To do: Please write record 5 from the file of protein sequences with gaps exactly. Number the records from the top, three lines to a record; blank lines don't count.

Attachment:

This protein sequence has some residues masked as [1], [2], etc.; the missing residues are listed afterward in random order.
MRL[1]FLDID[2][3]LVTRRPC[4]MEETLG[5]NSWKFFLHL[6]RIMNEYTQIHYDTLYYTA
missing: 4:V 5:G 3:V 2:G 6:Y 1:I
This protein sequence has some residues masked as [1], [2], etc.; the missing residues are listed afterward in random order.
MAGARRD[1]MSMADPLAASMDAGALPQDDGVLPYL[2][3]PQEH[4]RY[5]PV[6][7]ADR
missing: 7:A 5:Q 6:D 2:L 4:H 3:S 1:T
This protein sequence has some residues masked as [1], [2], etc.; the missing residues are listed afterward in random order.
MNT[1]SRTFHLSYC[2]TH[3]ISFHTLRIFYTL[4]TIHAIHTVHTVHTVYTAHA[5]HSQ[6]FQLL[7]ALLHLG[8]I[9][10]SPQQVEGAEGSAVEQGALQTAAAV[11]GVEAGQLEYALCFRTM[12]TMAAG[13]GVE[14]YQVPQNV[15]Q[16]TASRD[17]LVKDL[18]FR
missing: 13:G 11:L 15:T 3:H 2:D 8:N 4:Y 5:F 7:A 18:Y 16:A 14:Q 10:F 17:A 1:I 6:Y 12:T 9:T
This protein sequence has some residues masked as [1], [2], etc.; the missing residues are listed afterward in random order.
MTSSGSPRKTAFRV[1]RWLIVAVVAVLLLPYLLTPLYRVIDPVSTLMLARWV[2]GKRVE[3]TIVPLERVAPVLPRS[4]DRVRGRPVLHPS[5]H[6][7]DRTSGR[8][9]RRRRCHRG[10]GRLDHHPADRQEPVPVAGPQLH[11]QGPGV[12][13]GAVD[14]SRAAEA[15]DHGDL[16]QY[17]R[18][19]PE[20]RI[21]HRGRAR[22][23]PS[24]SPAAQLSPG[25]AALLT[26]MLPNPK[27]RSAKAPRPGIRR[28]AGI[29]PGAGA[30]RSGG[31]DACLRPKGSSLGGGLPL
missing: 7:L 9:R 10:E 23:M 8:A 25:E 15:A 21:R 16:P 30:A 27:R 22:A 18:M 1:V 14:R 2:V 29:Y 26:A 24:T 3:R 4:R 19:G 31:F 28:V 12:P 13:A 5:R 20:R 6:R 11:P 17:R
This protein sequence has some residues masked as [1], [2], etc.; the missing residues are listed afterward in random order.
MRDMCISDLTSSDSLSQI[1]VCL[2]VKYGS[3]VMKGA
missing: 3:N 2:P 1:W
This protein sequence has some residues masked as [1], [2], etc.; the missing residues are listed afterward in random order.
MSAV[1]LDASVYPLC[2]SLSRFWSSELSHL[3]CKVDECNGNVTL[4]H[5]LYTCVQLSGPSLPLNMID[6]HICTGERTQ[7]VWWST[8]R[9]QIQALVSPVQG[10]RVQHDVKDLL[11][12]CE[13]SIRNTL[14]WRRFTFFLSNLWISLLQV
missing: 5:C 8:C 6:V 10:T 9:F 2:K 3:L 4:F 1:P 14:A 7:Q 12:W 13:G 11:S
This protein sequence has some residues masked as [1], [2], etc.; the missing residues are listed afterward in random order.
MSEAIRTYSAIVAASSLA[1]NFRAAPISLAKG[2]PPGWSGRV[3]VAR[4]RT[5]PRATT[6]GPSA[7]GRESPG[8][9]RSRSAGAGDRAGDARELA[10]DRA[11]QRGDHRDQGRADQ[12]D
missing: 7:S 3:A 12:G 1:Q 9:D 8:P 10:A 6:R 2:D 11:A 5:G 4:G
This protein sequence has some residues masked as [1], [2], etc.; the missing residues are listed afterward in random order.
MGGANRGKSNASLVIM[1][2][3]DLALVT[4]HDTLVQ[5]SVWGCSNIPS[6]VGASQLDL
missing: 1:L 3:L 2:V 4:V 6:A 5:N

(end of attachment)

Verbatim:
This protein sequence has some residues masked as [1], [2], etc.; the missing residues are listed afterward in random order.
MRDMCISDLTSSDSLSQI[1]VCL[2]VKYGS[3]VMKGA
missing: 3:N 2:P 1:W